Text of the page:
August 1, 2013
Most of us would like to think we have outgrown the days of judging and treating others based on physical appearance. However, whether we admit it or not, a growing body of research shows that physical appearance may influence many aspects of the workplace, from interviewing and hiring decisions to earnings and overall career advancement and success. A new study now adds another twist by revealing there may be a link between unattractiveness and bullying in the office.
As reported in Notre Dame News, the study "Beauty, Personality, and Affect as Antecedents of Counterproductive Work Behavior Receipt" analyzed bullying in the workplace and its effect on workers. In order to carry out their investigation, researchers Timothy Judge, professor of management at the University of Notre Dame's Mendoza College of Business, and Brent Scott of Michigan State University surveyed 114 health care employees and asked how often they felt bullied by co-workers. "Bullying" was defined as counterproductive behavior such as saying hurtful things, acting rudely, teasing and other forms of cruelty that could negatively affect one's job performance. Separately, other study participants who did not know the employees looked at photos of them and judged their physical appearance. Results showed that workers whose photos were rated as unattractive tended to be more likely to report being bullied at work. The study is the first to look at the relationship between physical appearance and workplace bullying.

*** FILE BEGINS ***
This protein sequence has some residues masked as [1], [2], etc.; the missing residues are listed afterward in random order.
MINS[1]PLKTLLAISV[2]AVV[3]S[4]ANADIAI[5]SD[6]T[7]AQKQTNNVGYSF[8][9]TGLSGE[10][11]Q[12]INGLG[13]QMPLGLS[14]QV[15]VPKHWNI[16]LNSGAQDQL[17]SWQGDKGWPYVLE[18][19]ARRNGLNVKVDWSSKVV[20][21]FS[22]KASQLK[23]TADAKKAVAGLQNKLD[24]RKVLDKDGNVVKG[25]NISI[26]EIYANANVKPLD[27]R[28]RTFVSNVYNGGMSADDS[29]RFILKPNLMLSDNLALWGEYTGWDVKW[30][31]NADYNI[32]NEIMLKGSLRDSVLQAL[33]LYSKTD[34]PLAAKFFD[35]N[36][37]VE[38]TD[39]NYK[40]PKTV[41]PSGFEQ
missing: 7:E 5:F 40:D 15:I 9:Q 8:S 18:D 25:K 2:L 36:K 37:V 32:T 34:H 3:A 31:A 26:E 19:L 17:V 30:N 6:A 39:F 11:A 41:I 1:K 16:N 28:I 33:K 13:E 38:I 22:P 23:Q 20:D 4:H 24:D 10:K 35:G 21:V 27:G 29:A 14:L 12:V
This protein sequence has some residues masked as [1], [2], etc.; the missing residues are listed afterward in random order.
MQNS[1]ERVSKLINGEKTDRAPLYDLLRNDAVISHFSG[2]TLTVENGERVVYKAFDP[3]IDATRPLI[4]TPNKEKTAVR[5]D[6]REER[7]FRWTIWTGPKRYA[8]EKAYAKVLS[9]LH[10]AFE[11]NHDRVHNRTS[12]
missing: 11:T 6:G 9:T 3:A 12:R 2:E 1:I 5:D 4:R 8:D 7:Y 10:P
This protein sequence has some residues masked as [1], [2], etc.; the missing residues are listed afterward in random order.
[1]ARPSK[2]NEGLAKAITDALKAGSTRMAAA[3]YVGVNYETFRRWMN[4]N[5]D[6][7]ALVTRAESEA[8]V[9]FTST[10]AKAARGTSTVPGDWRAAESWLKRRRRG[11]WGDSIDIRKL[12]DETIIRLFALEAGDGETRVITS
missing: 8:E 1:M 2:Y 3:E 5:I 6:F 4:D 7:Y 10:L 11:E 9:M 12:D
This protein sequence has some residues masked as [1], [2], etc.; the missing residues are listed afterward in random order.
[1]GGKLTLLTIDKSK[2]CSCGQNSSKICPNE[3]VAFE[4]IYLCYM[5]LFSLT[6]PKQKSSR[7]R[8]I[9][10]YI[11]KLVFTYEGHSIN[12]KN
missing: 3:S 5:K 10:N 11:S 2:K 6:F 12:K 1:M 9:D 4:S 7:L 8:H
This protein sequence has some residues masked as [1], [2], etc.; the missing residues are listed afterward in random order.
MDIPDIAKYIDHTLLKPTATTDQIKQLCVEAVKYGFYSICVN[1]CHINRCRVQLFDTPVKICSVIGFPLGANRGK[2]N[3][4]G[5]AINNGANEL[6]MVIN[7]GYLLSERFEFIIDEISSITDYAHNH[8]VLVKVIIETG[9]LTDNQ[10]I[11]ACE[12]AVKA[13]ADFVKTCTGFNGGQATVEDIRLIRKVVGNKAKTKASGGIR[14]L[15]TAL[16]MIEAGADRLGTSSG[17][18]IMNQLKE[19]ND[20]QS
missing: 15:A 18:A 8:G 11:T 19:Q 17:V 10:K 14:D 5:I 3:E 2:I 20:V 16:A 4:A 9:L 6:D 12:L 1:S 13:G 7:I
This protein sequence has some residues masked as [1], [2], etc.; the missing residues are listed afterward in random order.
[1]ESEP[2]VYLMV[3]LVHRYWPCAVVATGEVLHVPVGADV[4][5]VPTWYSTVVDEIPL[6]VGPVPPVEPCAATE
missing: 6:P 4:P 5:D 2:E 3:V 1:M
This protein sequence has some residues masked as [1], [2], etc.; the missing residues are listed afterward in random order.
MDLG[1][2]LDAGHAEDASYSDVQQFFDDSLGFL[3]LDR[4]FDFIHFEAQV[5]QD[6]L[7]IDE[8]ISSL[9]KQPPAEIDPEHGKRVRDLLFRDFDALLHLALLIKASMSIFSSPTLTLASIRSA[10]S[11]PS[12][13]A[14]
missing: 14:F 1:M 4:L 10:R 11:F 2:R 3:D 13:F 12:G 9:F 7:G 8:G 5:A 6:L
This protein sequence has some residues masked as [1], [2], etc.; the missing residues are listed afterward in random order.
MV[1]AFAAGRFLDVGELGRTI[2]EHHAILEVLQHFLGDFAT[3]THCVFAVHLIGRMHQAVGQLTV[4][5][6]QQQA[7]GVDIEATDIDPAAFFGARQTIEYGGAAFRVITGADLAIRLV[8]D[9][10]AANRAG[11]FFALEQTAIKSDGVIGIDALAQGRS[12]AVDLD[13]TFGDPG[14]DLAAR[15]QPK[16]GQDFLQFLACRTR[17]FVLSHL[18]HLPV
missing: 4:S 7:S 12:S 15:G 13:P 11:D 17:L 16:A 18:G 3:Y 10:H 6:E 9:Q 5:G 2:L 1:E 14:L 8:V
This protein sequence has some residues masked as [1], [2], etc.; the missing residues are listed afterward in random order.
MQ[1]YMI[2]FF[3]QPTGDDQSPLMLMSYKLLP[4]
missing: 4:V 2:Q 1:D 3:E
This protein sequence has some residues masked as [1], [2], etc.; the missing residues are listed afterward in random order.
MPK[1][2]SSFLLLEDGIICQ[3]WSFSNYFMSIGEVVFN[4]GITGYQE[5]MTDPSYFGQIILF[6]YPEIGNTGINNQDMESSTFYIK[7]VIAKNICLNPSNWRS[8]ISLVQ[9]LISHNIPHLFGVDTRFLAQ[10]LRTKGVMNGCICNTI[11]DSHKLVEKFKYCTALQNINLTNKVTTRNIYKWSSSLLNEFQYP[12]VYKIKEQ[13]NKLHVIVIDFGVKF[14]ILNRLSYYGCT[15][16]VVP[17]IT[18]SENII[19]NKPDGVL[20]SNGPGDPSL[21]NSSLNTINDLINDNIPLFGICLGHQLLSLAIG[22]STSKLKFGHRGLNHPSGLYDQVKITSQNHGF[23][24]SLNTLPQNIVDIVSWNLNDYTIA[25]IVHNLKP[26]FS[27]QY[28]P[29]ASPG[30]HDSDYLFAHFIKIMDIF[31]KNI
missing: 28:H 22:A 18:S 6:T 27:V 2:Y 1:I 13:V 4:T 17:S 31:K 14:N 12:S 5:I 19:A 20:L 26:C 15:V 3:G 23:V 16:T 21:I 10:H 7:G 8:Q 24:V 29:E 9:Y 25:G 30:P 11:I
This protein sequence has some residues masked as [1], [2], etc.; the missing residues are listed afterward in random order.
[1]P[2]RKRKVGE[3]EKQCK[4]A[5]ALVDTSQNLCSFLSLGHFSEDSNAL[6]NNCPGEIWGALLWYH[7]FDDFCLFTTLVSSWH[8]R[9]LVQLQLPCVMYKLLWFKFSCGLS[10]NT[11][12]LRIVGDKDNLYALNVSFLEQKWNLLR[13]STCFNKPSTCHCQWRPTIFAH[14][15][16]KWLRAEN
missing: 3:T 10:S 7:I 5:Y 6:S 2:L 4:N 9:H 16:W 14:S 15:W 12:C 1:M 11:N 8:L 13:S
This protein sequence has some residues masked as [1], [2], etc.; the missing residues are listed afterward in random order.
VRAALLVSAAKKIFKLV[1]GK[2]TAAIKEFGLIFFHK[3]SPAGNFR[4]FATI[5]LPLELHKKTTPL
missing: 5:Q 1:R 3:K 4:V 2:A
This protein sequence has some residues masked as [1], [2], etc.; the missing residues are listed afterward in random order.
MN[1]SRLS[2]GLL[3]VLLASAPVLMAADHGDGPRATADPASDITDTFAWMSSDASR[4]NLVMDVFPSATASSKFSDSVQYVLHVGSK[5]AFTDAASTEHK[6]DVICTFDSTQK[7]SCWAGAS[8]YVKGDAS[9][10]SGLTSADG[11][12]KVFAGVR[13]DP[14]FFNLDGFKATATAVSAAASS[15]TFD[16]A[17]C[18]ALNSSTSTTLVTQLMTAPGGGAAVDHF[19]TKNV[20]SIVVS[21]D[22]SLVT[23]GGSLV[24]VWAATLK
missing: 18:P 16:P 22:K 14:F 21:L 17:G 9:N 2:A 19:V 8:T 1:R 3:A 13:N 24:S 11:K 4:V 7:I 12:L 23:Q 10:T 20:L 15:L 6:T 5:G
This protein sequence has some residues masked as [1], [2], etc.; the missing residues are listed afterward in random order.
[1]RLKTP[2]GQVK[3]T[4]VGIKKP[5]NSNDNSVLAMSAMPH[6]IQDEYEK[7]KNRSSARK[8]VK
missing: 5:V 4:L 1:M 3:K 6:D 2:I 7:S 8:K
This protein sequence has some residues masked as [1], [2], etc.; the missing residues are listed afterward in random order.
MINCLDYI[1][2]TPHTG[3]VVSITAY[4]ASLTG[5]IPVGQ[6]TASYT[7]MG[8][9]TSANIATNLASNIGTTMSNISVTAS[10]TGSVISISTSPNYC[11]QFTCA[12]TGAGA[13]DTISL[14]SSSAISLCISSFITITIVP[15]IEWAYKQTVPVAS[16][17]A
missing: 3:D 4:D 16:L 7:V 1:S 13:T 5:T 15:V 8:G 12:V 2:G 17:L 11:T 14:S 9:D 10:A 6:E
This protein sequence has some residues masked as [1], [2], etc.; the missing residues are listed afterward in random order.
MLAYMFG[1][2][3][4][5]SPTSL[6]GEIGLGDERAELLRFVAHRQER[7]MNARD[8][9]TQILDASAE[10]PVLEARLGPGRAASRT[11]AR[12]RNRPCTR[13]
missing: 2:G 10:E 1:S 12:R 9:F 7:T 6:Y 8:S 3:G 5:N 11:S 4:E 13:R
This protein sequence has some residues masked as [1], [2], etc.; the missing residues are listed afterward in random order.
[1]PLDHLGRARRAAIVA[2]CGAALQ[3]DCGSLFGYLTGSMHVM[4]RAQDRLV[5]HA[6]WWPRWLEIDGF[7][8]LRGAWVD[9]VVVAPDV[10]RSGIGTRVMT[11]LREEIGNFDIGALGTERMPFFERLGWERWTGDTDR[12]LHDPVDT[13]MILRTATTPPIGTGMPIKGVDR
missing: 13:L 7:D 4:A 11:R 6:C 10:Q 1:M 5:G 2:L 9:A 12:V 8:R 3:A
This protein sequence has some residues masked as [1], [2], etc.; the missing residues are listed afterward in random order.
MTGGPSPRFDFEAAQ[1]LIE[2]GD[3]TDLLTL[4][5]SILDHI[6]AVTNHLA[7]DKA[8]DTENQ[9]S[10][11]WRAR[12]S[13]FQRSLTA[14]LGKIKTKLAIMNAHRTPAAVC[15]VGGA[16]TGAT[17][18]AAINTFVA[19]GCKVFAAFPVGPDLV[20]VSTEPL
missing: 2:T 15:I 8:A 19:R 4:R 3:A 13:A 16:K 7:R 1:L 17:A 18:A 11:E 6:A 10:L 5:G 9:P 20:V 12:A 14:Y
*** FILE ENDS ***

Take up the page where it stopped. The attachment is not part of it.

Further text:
"Our research is novel because it focuses on how coworkers treat attractive and unattractive colleagues," said Judge in Notre Dame News. "We find that unattractive individuals are more likely the subject of rude, uncivil and even cruel treatment by their coworkers."
Bloomberg Businessweek pointed out that physical appearance as well as personality could play a role in how others treat colleagues at work. According to Psych Central, this is known as the "halo effect": good-looking individuals usually project more self-confidence, which in turn makes others perceive them in a more positive way. Conversely, Bloomberg Businessweek noted that individuals who may be unattractive and lack self-confidence might be more prone to bullying. The Wall Street Journal also noted, however, that researchers did not pinpoint exactly why unattractive employees were more often targets of bullying.
Bullying in the workplace has become a serious issue in recent years with considerable research published that illustrates the benefits of beauty in the labor market. Yet, despite the evidence, Judge noted many are still unaware the problem exists and not willing to admit that looks may affect the way they treat others at work. Bloomberg Businessweek noted that some might see the aggressiveness as just part of the workplace culture, an attitude one must have in order to get ahead.
"Awareness is surely one important step," said Judge in Notre Dame News. "If we recognize our biases and are more open and honest about their pervasiveness, we'll be in much better shape to combat the influence."
Compiled by Heidi M. Agustin
"Office Bullies Pick on Their Unattractive Co-Workers," businessweek.com, August 1, 2013, Keenan Mayo
"Unattractive people more likely to be bullied at work, new study shows," news.nd.edu, July 17, 2013, Shannon Chapla
"Unattractive Workers More Likely to be Bullied," psychcentral.com, July 28, 2013, Emily Waters
"Workplace Bullies Target the Unattractive," blogs.wsj.com, July 31, 2013, Rachel Emma Silverman